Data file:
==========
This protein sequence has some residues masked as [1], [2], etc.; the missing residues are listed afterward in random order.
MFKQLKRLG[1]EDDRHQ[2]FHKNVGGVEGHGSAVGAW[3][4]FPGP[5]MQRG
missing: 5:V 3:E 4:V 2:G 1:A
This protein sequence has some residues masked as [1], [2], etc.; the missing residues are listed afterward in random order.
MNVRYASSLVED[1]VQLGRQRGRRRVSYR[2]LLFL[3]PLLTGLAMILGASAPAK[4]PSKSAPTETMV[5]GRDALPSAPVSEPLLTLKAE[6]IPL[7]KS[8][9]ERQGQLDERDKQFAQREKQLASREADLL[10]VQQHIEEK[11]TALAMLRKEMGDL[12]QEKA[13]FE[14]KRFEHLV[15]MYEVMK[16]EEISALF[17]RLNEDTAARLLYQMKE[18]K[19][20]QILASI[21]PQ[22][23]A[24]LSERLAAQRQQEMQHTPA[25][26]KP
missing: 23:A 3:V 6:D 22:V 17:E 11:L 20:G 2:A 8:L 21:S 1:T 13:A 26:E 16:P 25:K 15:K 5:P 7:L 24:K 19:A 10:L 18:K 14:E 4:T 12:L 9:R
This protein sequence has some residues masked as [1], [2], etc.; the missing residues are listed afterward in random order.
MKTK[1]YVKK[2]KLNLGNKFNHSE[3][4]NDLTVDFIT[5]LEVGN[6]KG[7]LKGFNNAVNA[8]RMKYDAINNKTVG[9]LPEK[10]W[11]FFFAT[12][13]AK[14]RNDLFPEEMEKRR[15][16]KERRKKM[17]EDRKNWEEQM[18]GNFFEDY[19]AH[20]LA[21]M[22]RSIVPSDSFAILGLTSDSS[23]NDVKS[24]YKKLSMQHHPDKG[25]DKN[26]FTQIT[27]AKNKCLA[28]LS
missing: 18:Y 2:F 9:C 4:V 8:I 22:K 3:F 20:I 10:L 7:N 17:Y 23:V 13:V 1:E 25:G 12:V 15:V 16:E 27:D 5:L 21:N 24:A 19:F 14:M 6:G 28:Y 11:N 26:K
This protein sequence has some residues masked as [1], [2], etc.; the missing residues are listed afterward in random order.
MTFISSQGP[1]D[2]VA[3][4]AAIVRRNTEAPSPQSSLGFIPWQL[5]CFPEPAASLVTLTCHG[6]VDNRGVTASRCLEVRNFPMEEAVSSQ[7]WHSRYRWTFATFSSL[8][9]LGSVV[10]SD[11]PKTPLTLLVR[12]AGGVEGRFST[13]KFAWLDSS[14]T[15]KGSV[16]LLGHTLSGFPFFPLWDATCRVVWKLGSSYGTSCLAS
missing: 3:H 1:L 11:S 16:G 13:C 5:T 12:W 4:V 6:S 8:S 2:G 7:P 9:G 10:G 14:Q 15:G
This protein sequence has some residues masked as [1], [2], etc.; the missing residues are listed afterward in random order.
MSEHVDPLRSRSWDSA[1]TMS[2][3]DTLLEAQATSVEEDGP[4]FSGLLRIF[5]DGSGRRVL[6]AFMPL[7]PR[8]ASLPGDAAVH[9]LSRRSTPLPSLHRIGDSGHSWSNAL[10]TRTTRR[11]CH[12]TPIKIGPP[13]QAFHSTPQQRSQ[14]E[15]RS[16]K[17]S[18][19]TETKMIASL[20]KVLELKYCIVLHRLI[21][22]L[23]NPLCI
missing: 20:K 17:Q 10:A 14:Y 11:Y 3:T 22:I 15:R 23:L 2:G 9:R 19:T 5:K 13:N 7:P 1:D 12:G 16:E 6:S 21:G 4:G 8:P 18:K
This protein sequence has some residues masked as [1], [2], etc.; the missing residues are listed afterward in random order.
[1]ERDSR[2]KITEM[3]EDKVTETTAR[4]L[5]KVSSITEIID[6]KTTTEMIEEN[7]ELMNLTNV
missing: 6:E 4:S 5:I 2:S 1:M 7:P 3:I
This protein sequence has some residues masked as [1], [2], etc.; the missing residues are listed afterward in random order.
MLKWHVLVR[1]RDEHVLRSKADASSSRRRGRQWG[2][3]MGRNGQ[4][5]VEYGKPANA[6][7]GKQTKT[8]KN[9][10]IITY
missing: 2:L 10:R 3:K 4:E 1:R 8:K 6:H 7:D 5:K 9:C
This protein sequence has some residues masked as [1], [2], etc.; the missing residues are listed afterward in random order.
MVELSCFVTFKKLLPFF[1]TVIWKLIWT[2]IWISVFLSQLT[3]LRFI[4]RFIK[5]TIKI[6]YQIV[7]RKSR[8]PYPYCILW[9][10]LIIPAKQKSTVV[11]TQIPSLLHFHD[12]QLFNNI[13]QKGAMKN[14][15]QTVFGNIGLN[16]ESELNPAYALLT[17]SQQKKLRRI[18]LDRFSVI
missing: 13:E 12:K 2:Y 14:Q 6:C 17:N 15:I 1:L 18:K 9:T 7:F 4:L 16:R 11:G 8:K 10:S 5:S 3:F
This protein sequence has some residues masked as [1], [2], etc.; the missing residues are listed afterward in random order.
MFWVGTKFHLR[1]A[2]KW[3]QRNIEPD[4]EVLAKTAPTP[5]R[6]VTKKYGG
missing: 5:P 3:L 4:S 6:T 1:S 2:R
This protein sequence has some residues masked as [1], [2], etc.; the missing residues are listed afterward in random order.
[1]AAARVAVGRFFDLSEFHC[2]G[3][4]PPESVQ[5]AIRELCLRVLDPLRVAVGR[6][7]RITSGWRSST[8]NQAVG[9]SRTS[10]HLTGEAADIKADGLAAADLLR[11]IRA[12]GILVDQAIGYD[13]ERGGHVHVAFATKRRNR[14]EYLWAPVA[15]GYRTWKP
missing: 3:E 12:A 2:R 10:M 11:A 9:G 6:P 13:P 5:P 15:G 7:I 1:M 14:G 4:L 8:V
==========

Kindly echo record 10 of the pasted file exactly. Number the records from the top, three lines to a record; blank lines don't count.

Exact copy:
This protein sequence has some residues masked as [1], [2], etc.; the missing residues are listed afterward in random order.
[1]AAARVAVGRFFDLSEFHC[2]G[3][4]PPESVQ[5]AIRELCLRVLDPLRVAVGR[6][7]RITSGWRSST[8]NQAVG[9]SRTS[10]HLTGEAADIKADGLAAADLLR[11]IRA[12]GILVDQAIGYD[13]ERGGHVHVAFATKRRNR[14]EYLWAPVA[15]GYRTWKP
missing: 3:E 12:A 2:R 10:M 11:A 9:G 6:P 13:P 5:P 15:G 7:I 1:M 14:G 4:L 8:V